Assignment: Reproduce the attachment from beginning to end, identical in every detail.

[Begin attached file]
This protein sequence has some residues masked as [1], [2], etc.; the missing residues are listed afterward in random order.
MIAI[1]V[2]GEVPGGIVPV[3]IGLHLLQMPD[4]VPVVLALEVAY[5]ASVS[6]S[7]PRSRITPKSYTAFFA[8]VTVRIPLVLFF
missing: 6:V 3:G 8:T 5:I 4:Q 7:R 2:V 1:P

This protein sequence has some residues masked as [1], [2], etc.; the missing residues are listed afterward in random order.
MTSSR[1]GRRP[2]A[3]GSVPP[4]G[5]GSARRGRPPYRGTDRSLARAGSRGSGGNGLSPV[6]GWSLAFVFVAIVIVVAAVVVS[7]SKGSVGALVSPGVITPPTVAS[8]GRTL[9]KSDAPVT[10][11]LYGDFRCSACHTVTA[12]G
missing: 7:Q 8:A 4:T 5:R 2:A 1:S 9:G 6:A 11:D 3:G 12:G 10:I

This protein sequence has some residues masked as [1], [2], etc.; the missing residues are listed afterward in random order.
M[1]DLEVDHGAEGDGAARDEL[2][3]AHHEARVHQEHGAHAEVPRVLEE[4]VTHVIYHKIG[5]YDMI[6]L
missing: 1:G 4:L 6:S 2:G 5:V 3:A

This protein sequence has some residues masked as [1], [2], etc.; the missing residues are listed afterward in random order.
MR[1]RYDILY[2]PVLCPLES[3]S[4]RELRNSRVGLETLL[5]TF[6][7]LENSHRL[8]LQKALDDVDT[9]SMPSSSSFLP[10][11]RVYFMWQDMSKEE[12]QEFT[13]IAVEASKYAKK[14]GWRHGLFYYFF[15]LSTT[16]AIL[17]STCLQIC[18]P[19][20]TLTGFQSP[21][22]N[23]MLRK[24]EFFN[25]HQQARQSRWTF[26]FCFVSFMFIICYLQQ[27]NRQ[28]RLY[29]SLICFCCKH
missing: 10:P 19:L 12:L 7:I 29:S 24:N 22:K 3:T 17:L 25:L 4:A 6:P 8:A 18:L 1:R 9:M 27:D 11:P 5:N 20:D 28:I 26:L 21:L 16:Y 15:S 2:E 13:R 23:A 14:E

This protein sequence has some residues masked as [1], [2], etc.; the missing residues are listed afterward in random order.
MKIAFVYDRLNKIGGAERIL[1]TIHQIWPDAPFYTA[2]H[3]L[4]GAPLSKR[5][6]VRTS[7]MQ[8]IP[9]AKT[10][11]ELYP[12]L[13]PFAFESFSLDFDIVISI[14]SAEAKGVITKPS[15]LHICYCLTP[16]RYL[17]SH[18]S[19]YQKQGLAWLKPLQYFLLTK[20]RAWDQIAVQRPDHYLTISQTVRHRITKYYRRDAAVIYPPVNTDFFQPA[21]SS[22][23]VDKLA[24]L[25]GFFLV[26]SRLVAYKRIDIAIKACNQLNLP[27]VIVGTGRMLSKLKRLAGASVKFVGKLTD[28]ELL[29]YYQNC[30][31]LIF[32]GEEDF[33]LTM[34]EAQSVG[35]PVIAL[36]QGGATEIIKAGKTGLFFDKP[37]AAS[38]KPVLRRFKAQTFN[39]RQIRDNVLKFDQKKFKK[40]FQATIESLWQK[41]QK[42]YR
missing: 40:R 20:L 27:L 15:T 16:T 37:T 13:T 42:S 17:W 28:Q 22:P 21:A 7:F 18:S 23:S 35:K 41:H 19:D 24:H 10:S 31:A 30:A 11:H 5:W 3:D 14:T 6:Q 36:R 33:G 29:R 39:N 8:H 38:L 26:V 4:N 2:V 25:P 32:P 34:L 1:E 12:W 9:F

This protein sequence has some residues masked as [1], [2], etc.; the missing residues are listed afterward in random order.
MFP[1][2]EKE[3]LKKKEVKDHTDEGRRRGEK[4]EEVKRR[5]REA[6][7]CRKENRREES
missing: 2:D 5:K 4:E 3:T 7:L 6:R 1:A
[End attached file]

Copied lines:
This protein sequence has some residues masked as [1], [2], etc.; the missing residues are listed afterward in random order.
MIAI[1]V[2]GEVPGGIVPV[3]IGLHLLQMPD[4]VPVVLALEVAY[5]ASVS[6]S[7]PRSRITPKSYTAFFA[8]VTVRIPLVLFF
missing: 6:V 3:G 8:T 5:I 4:Q 7:R 2:V 1:P

This protein sequence has some residues masked as [1], [2], etc.; the missing residues are listed afterward in random order.
MTSSR[1]GRRP[2]A[3]GSVPP[4]G[5]GSARRGRPPYRGTDRSLARAGSRGSGGNGLSPV[6]GWSLAFVFVAIVIVVAAVVVS[7]SKGSVGALVSPGVITPPTVAS[8]GRTL[9]KSDAPVT[10][11]LYGDFRCSACHTVTA[12]G
missing: 7:Q 8:A 4:T 5:R 2:A 1:S 9:G 6:A 11:D 3:G 12:G 10:I

This protein sequence has some residues masked as [1], [2], etc.; the missing residues are listed afterward in random order.
M[1]DLEVDHGAEGDGAARDEL[2][3]AHHEARVHQEHGAHAEVPRVLEE[4]VTHVIYHKIG[5]YDMI[6]L
missing: 1:G 4:L 6:S 2:G 5:V 3:A

This protein sequence has some residues masked as [1], [2], etc.; the missing residues are listed afterward in random order.
MR[1]RYDILY[2]PVLCPLES[3]S[4]RELRNSRVGLETLL[5]TF[6][7]LENSHRL[8]LQKALDDVDT[9]SMPSSSSFLP[10][11]RVYFMWQDMSKEE[12]QEFT[13]IAVEASKYAKK[14]GWRHGLFYYFF[15]LSTT[16]AIL[17]STCLQIC[18]P[19][20]TLTGFQSP[21][22]N[23]MLRK[24]EFFN[25]HQQARQSRWTF[26]FCFVSFMFIICYLQQ[27]NRQ[28]RLY[29]SLICFCCKH
missing: 10:P 19:L 12:L 7:I 29:S 24:N 22:K 3:T 17:L 25:L 4:A 6:P 8:A 18:L 1:R 9:M 27:D 11:P 5:N 20:D 28:I 26:L 21:L 16:Y 15:S 2:E 13:R 23:A 14:E

This protein sequence has some residues masked as [1], [2], etc.; the missing residues are listed afterward in random order.
MKIAFVYDRLNKIGGAERIL[1]TIHQIWPDAPFYTA[2]H[3]L[4]GAPLSKR[5][6]VRTS[7]MQ[8]IP[9]AKT[10][11]ELYP[12]L[13]PFAFESFSLDFDIVISI[14]SAEAKGVITKPS[15]LHICYCLTP[16]RYL[17]SH[18]S[19]YQKQGLAWLKPLQYFLLTK[20]RAWDQIAVQRPDHYLTISQTVRHRITKYYRRDAAVIYPPVNTDFFQPA[21]SS[22][23]VDKLA[24]L[25]GFFLV[26]SRLVAYKRIDIAIKACNQLNLP[27]VIVGTGRMLSKLKRLAGASVKFVGKLTD[28]ELL[29]YYQNC[30][31]LIF[32]GEEDF[33]LTM[34]EAQSVG[35]PVIAL[36]QGGATEIIKAGKTGLFFDKP[37]AAS[38]KPVLRRFKAQTFN[39]RQIRDNVLKFDQKKFKK[40]FQATIESLWQK[41]QK[42]YR
missing: 40:R 20:L 27:L 15:T 16:T 37:T 13:T 42:S 17:W 28:Q 22:P 21:A 7:F 18:S 23:S 35:K 41:H 19:D 24:H 10:S 31:A 30:A 11:H 5:W 3:D 14:T 6:Q 36:R 33:G 29:R 39:N 8:H 38:L 26:V 4:N 2:V 25:P 32:P 34:L 1:E 12:W 9:F

This protein sequence has some residues masked as [1], [2], etc.; the missing residues are listed afterward in random order.
MFP[1][2]EKE[3]LKKKEVKDHTDEGRRRGEK[4]EEVKRR[5]REA[6][7]CRKENRREES
missing: 2:D 5:K 4:E 3:T 7:L 6:R 1:A